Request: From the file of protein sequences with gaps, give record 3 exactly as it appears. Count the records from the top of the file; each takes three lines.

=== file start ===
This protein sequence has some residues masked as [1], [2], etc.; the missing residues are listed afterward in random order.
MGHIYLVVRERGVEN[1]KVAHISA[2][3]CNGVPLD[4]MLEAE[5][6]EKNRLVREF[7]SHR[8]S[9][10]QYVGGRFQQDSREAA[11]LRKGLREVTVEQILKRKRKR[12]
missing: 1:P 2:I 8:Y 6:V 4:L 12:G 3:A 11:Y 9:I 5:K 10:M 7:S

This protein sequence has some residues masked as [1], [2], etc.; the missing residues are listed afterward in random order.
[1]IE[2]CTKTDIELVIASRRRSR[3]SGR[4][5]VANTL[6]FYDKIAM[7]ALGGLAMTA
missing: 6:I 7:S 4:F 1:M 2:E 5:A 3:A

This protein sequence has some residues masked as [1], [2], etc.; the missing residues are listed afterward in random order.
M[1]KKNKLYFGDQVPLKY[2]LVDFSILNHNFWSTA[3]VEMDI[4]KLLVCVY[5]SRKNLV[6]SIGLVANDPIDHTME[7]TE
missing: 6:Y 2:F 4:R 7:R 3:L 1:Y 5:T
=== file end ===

This protein sequence has some residues masked as [1], [2], etc.; the missing residues are listed afterward in random order.
M[1]KKNKLYFGDQVPLKY[2]LVDFSILNHNFWSTA[3]VEMDI[4]KLLVCVY[5]SRKNLV[6]SIGLVANDPIDHTME[7]TE
missing: 6:Y 2:F 4:R 7:R 3:L 1:Y 5:T